Interesting related work on internal models for action prediction and on the exploration/exploitation trade-off

Simón C. Smith; J. Michael Herrmann, Evaluation of Internal Models in Autonomous Learning, IEEE Transactions on Cognitive and Developmental Systems ( Volume: 11, Issue: 4, Dec. 2019), DOI: 10.1109/TCDS.2018.2865999.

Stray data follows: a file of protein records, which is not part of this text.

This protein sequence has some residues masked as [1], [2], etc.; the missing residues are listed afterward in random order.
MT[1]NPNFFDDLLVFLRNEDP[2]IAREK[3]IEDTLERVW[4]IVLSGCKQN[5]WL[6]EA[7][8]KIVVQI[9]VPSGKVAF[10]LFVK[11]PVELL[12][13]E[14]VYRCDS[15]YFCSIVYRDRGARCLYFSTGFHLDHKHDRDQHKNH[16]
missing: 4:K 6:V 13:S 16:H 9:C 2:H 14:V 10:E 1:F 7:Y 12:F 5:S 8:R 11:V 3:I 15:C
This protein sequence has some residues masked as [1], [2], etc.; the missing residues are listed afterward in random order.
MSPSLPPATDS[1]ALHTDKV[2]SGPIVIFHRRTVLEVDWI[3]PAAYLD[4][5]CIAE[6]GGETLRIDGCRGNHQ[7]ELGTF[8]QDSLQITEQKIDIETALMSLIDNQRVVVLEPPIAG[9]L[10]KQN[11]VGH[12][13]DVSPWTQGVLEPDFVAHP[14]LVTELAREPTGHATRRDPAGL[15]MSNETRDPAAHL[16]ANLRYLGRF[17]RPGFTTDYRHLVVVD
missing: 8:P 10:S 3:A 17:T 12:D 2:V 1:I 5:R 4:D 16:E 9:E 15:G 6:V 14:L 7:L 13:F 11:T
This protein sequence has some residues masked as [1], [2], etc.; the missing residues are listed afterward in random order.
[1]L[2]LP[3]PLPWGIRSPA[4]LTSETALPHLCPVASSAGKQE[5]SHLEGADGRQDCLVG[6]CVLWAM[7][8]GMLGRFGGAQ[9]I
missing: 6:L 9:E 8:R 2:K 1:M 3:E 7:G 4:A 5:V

Internal models (IMs) can represent relations between sensors and actuators in natural and artificial agents. In autonomous robots, the adaptation of IMs and the adaptation of the behavior are interdependent processes which have been studied under paradigms for self-organization of behavior such as homeokinesis. We compare the effect of various types of IMs on the generation of behavior in order to evaluate model quality across different behaviors. The considered IMs differ in the degree of flexibility and expressivity related to, respectively, learning speed and structural complexity of the model. We show that the different IMs generate different error characteristics which in turn lead to variations of the self-generated behavior of the robot. Due to the tradeoff between error minimization and complexity of the explored environment, we compare the models in the sense of Pareto optimality. Among the linear and nonlinear models that we analyze, echo-state networks achieve a particularly high performance which we explain as a result of the combination of fast learning and complex internal dynamics. More generally, we provide evidence that Pareto optimization is preferable in autonomous learning as it allows that a special solution can be negotiated in any particular environment.

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